"E-commerce is the big culprit."


In recent weeks, the social inspectorate raided PostNL and GLS in an investigation into social fraud, child labor, undeclared work ... As a result of these investigations, certain warehouses were temporarily sealed. There was a lot of reaction to that. Some with knowledge of the facts, others rather brief.

We neither want to minimize these problems nor to justify them if it turns out that violations have actually occurred. It is precisely for this reason that a legislative framework exists to protect people in their working environment, both employees and the self-employed.

What does bother us is the generalization of the industry: e-commerce as the big culprit. E-commerce, as a relatively new economy, is often put down as modern slavery and parasitism of the world. A rather heavy statement, but there are quite a few fingers pointing at our sector.

"Global warming is to blame for the increasing number of vans on the road due to e-commerce."

E-commerce is indeed causing a significant increase in traffic and, in the short term, is a burden on the environment. At the same time, it is precisely this sector that is investing - on its own initiative - huge amounts of money and research to drastically reduce its footprint.

Online purchases have become an integral part of our lives and the sector will continue to grow and evolve. In parallel with this irreversible evolution, it is also advisable as a society to reflect on our own behavior. Everyone expects transportation to be free or as cheap as possible. The commitment to
pay for green solutions is rather an exception and due to the lack of a European framework, governments allow foreign initiatives where 'free' even goes beyond decency.

But there is no such thing as "free. The appetite to keep investing in green solutions - without being compensated for it - is not infinite. That bill - no matter how bad - will always have to be settled by someone.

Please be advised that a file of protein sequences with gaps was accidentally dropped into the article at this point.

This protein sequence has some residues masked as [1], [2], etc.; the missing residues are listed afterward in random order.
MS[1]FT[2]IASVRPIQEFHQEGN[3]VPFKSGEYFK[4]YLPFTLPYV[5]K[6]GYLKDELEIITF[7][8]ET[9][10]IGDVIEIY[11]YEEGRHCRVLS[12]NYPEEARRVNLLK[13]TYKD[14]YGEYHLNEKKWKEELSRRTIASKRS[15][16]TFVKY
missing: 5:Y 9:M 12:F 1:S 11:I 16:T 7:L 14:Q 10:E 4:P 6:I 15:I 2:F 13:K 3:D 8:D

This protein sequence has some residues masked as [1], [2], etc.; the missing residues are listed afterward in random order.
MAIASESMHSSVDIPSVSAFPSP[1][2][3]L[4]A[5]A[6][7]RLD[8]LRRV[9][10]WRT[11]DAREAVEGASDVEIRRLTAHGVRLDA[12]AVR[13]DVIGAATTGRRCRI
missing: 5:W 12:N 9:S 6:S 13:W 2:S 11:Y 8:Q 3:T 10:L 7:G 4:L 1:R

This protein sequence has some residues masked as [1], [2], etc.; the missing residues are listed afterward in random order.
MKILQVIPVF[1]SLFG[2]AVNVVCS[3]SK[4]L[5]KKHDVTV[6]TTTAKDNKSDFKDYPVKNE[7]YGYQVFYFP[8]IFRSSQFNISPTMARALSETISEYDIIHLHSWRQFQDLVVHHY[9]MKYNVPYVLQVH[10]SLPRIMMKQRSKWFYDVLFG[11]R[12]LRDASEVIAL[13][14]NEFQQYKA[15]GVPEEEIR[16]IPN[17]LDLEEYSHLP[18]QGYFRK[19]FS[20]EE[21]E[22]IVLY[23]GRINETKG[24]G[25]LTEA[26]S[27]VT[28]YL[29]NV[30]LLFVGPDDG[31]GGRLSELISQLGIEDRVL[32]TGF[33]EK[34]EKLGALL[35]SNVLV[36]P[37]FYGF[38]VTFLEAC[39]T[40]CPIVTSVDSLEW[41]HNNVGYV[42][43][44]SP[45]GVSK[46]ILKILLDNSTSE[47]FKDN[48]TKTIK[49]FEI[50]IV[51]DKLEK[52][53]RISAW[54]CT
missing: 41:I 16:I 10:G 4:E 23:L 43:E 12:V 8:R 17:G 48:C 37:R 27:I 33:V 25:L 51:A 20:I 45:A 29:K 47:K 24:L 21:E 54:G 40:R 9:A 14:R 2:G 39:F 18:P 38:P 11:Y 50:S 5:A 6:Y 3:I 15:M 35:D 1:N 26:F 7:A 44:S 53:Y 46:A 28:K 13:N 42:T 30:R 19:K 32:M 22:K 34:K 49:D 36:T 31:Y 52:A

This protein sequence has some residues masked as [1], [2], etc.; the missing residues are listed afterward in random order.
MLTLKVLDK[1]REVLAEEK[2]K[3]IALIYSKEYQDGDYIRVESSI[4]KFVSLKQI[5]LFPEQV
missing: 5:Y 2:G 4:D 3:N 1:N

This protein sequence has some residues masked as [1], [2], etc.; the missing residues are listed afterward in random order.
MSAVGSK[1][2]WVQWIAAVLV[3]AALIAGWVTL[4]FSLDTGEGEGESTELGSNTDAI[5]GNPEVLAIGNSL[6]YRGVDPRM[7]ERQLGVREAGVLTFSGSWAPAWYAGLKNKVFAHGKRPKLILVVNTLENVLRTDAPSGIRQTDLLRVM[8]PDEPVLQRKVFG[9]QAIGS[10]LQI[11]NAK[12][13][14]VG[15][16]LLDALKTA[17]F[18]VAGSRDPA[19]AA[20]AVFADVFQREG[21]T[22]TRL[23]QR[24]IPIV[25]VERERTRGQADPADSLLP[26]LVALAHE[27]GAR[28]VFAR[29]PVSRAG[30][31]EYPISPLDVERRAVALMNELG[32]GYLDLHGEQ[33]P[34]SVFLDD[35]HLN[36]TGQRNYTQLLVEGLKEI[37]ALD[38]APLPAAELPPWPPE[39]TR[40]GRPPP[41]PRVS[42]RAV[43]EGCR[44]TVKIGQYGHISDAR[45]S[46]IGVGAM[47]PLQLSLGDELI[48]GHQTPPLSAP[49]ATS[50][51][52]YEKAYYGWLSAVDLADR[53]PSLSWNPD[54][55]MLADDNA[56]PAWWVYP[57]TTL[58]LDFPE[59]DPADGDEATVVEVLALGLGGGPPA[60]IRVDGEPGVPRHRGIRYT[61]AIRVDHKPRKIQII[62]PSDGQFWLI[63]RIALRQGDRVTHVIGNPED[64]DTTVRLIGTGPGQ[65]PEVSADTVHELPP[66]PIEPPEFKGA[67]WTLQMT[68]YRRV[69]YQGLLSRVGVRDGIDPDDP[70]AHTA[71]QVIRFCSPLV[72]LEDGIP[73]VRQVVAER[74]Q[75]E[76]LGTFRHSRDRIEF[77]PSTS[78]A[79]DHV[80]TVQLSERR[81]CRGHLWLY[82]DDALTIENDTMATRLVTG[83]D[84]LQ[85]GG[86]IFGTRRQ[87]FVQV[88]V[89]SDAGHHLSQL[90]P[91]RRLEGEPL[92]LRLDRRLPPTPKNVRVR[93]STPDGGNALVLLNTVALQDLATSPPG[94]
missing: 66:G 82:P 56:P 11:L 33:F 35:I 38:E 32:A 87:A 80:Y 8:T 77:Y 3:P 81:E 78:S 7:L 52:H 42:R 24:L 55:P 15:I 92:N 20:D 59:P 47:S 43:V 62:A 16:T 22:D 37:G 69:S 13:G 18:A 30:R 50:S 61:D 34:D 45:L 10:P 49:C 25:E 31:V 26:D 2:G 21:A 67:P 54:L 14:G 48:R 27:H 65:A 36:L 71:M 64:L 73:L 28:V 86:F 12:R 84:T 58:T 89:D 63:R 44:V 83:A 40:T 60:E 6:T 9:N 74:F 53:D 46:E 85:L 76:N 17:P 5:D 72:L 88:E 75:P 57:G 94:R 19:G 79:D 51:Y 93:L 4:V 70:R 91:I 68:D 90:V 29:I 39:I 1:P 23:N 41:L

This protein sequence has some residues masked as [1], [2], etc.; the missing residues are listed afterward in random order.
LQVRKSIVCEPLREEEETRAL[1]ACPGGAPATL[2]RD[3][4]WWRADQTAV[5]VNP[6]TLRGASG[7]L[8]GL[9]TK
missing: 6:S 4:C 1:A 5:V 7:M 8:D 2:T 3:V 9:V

"E-commerce is the cause of unfair labor and encourages modern slavery"

First of all, it is important to mention that the workload will not be much higher than in other environments and sectors. What is a fact is that e-commerce often faces strong peaks and valleys that are not always easy to absorb.

On the other hand, is there a competitive legal framework that strikes the right balance between the needs of the sector and the protection of our workers? Unfortunately not ... Europe must also take the lead in this area. We need to move towards a European level playing field. Moreover, in terms of wage costs, Belgium is one of the
most expensive countries. So we will have to fight today with other means than price.

This is easier said than done, especially when we remain blind to developments outside Europe and within the walls of a few giants that increasingly dominate the market. We seem to find it normal that Belgian companies have to launch campaigns to buy Belgian. It is the governments who, through their indecision, are widening the gap and reducing consumer awareness.

Without putting ourselves in a Calimero position, we want to call attention to the situation as it is today. Because tomorrow must be different. We are not blind to the problems in our relatively new, young sector, let alone to our own mistakes. At the same time, we firmly believe that our sector in Belgium can continue to develop in a structurally sound manner and
. If we want to achieve this, it is essential that we are heard as a sector, both by consumers and by our governments and Europe.

Therefore, do not immediately condemn the entire e-commerce on the basis of mistakes and crimes, but also ask yourself what role you yourself can play in the enormous struggle we face.

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